How important is the 99%'s diversity
December 4, 2011 10:23 PM Subscribe
Elon James White writes that "Police brutality experienced by the movement is nothing new in the black community". His article is very explicit about supporting the movement, but he says "There have been discussions as to why there aren't more blacks involved in the Occupy movement. I can't speak for all of them, but I can speak about what I've read and the folks I've talked to directly about this. The type of outrage that pops up now at what many of us have lived with on a regular basis for years feels insulting."
Writing in a more personal, blog-posting style, Hena Ashraf records things like this:
"At the general assembly a document was introduced called `The Declaration of the Occupation of New York City'."
"I, Thanu, Sonny, Manissa, and Natasha felt that some language needed to be urgently changed. [...] The line was: `As one people, formerly divided by the color of our skin, gender, sexual orientation, religion, or lack thereof, political party and cultural background, we acknowledge the reality: that there is only one race, the human race, and our survival requires the cooperation of its members...'
"The first major concern amongst us was that the phrase `formerly divided by' was unrealistic, and erased histories of oppression that marginalized communities have suffered. The second concern was that the `human race' language also felt very out of touch."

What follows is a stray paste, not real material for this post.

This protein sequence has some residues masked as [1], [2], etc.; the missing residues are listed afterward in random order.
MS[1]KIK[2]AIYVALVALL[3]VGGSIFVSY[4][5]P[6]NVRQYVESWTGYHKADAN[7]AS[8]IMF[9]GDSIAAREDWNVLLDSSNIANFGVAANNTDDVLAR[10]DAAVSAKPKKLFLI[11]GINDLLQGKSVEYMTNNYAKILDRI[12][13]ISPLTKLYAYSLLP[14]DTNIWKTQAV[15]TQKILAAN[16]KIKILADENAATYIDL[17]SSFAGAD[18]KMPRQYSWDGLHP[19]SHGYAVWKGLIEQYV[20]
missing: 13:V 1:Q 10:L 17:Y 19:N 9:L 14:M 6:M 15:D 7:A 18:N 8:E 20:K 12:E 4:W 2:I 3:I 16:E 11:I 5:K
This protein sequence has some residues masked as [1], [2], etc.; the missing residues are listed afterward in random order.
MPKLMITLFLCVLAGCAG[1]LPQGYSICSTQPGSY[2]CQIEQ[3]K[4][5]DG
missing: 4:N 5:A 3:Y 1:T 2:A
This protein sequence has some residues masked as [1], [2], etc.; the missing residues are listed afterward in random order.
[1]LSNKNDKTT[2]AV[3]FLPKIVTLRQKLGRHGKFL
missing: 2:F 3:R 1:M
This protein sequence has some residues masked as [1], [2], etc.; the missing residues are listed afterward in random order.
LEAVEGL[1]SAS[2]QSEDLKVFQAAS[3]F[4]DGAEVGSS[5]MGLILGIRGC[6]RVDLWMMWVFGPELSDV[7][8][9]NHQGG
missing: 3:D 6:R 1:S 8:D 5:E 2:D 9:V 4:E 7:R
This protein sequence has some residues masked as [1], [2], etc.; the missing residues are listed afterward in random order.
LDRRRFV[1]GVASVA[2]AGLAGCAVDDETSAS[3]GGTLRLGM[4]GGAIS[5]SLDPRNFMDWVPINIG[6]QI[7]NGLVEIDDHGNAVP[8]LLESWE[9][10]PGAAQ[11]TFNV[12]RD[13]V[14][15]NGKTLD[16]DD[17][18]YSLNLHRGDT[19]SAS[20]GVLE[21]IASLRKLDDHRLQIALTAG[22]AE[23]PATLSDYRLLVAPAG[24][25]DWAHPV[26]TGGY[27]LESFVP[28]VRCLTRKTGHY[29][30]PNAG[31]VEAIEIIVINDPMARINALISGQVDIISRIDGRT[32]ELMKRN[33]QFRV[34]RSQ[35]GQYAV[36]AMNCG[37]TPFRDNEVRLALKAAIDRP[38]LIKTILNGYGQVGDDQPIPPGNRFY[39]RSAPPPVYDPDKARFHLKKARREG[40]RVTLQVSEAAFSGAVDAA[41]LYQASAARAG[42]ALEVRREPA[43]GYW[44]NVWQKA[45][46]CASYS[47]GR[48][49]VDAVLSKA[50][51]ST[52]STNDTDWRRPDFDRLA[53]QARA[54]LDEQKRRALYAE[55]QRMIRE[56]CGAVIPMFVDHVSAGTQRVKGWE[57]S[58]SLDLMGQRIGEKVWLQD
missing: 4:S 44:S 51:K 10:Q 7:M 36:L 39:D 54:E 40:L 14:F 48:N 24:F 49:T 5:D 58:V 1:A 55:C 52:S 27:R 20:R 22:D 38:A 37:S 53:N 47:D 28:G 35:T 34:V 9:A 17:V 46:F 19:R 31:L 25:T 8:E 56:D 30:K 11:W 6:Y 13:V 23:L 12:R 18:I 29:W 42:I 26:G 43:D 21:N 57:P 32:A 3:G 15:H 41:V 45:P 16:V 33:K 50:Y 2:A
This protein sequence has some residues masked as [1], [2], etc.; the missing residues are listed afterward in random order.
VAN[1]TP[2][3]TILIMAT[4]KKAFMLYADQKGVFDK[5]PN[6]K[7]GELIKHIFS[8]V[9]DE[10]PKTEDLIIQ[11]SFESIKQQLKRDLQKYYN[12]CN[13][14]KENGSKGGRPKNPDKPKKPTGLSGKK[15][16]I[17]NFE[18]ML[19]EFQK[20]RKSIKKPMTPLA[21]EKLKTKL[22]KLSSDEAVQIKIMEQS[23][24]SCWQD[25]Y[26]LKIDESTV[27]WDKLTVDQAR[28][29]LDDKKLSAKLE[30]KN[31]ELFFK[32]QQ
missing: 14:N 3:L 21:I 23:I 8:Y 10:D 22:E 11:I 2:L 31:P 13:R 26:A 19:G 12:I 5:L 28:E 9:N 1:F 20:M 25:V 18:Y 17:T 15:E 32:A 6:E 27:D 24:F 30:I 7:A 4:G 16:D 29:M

This posting, by Manissa McCleave Maharawal, might be from the same Manissa referenced above:
"I first went down to Occupy Wall Street last Sunday, almost a week after it had started. I didn’t go down before because I, like many of my other brown friends, were wary of what we had heard or just intuited that it was mostly a young white male scene."
"there were a lot of young white kids. But there weren’t only young white kids. There were older people, there were mothers with kids, and there were a lot more people of color than I expected, something that made me relieved."
"A lot was said at the anti-patriarchy meeting about in what ways the space of the occupation was a safe space and also not. Women talked about not feeling comfortable in the drum circle because of men dancing up on them and how to change this, about how to feel safe sleeping out in the open with a lot of men that they didn’t know, about not-assuming gender pronouns and asking people which pronouns they would prefer."
There are more articles about OWS, focusing on race/gender/etc..., here.
This post was deleted for the following reason: I appreciate that you came back around for another go at pulling together sources on this, but the personal-thoughts stuff you've got mixed in here is basically a total no-go for a post to the front page. -- cortex
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